Breaking Contract Agreement

Discussion in 'Lawn Mowing' started by West KY Lawncare, Jun 18, 2007.

  1. West KY Lawncare

    West KY Lawncare LawnSite Member
    Posts: 88

    O.K. guys I am just wanting some input. I have a signed contract with a guy for this years mowing. It is suppose to be around 21 mowing cycles. I have mowed it 8 times as of today and he has told me that he wants to take the rest of the years mowing back from me that I could mow thru June. Which will be 10 mowings. We are talking about thousands of dollars for the rest of the year. My lawyer says that we have a legal signed contract but it could be expensive to fight. Do you guys think it would be worth it to fight him or just let him run over me. I had to purchase another turf tiger just for this contract and that is my big concern. He told me the reason he needed it back was because he needed to earn the money for the rest of the year. Let me know if any of you guys have had to deal with issues like this. I just want what we agreed on!!
     
  2. Prestige-Lawncare

    Prestige-Lawncare LawnSite Senior Member
    Posts: 753

    I take it there isn't any language in your contract concerning breaking the agreement. Probably the most common language states that either party can cancel the agreement with 30 days written notice.

    If you don't have a clause in your contract such as this ... I would suggest adding it for all future contracts (I prefer to call them agreements).

    Also ... if you have 12 month pay agreements, make sure you have language in there that spells out how that is handled if the contract is cancelled. The most common method is to have all of the previous mowings adjusted to a higher rate.

    For example:

    Let's say you have a property that you charge $40. per week to mow ... and your mowing season is something like 30 weeks. This comes to $1200. ... or averaged out to $160. a month for the customer. If you allow them to pay it over a 12 month billing cycle (which gives you income in the off-season too) ... it would only be $100. per month for your customer. If they decide that they want to cancel the contract part way through the season ... you then go back an adjust their final bill to make up the difference in what they would have actually paid at the $160. a month. For instance .. if they cancel 10 weeks in, they have probably only paid you $250. ... but if you re-adjust the bill to reflect the $40. a cut ... they would owe you another $150. to settle up. This keeps you from getting burnt on the front of the contract.

    Make sense?
     
  3. fiveoboy01

    fiveoboy01 LawnSite Silver Member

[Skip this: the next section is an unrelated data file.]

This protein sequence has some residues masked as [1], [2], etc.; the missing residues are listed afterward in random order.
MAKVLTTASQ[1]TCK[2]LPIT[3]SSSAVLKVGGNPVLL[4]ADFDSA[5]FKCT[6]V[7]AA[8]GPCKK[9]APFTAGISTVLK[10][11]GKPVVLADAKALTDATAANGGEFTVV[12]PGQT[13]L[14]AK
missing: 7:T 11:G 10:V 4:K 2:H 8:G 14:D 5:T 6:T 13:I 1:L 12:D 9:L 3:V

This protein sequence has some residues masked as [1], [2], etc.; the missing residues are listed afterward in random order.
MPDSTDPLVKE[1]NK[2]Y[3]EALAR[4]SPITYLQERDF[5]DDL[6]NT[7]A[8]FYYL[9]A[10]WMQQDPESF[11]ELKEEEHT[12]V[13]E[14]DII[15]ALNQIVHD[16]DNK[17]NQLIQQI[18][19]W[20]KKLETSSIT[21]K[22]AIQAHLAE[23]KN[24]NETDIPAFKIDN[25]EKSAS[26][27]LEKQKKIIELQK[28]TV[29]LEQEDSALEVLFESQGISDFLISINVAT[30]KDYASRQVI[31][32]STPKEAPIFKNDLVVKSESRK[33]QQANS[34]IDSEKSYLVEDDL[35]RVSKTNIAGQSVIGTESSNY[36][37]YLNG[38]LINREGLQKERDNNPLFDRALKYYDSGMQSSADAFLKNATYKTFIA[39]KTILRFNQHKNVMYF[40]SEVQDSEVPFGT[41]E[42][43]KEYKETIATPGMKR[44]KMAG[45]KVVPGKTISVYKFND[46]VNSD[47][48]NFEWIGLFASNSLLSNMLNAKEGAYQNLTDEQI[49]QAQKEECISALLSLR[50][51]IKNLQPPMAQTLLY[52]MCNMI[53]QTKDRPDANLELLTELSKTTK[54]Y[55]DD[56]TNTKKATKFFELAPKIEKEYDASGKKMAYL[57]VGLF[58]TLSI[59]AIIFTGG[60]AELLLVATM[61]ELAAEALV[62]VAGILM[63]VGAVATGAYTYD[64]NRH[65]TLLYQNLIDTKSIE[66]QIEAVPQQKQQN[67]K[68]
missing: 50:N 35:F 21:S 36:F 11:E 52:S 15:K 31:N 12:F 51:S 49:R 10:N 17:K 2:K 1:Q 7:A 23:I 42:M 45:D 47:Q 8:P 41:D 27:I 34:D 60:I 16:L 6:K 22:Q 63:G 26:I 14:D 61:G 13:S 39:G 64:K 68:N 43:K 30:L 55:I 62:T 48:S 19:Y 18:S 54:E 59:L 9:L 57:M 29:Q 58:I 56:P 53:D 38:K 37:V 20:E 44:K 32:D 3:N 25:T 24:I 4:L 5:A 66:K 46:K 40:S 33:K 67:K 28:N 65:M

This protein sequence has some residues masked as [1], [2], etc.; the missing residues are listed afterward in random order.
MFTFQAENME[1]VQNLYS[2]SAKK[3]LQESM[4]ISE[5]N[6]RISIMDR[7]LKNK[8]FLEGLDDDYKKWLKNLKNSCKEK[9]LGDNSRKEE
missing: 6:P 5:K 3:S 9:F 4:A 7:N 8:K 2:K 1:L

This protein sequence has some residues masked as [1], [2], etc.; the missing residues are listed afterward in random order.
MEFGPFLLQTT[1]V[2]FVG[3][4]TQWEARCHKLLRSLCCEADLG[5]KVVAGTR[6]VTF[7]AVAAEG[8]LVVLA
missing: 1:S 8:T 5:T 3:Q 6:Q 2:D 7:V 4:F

Posts: 2,988

    How many thousands are you talking? Was there a termination clause in the contract?

    I'd guess it's probably not worth it. You'll end up spending a bunch of money.
     
  4. West KY Lawncare

    West KY Lawncare LawnSite Member
    Posts: 88

    No termination clause. The contract just stated from April to October 31.
     
  5. West KY Lawncare

    West KY Lawncare LawnSite Member
    Posts: 88

    The amount is over 10000.00! The lawyer said it could cost up to 4000.00.
     
  6. Supper Grassy

    Supper Grassy LawnSite Bronze Member
    Posts: 1,582

    Ok, how much did the scag cost?
    if nothing else you get payment tward the scag
     
  7. fiveoboy01

    fiveoboy01 LawnSite Silver Member
    Posts: 2,988

    Well no termination clause, you might be screwed. Likely you'll be able to get what you're owed so far and that's it. The guy can probably come up with any reason for why you breached your contract.

    This is why its never a good idea to buy a new mower for one account.
     
  8. ed2hess

    ed2hess LawnSite Fanatic
    Posts: 12,963

    I agree.....or the guy could come up with a real sob story if it goes to a judge and you would never win. Might as well move on.
     
  9. txgrassguy

    txgrassguy LawnSite Gold Member
    Posts: 3,084

    It all depends on why the customer wants to terminate the contract.
    To specify a breach, you have to show lack of due diligence on the customer's part and vs.
    With out some type of termination clause, and if the contract is actually signed by both parties, you have an arguable case for lost income/damages.
     
  10. Supper Grassy

    Supper Grassy LawnSite Bronze Member
    Posts: 1,582

    I have to agree, you may want to add termination clause and inform your customers and you may need to have them resign contracts with the termination clause
     

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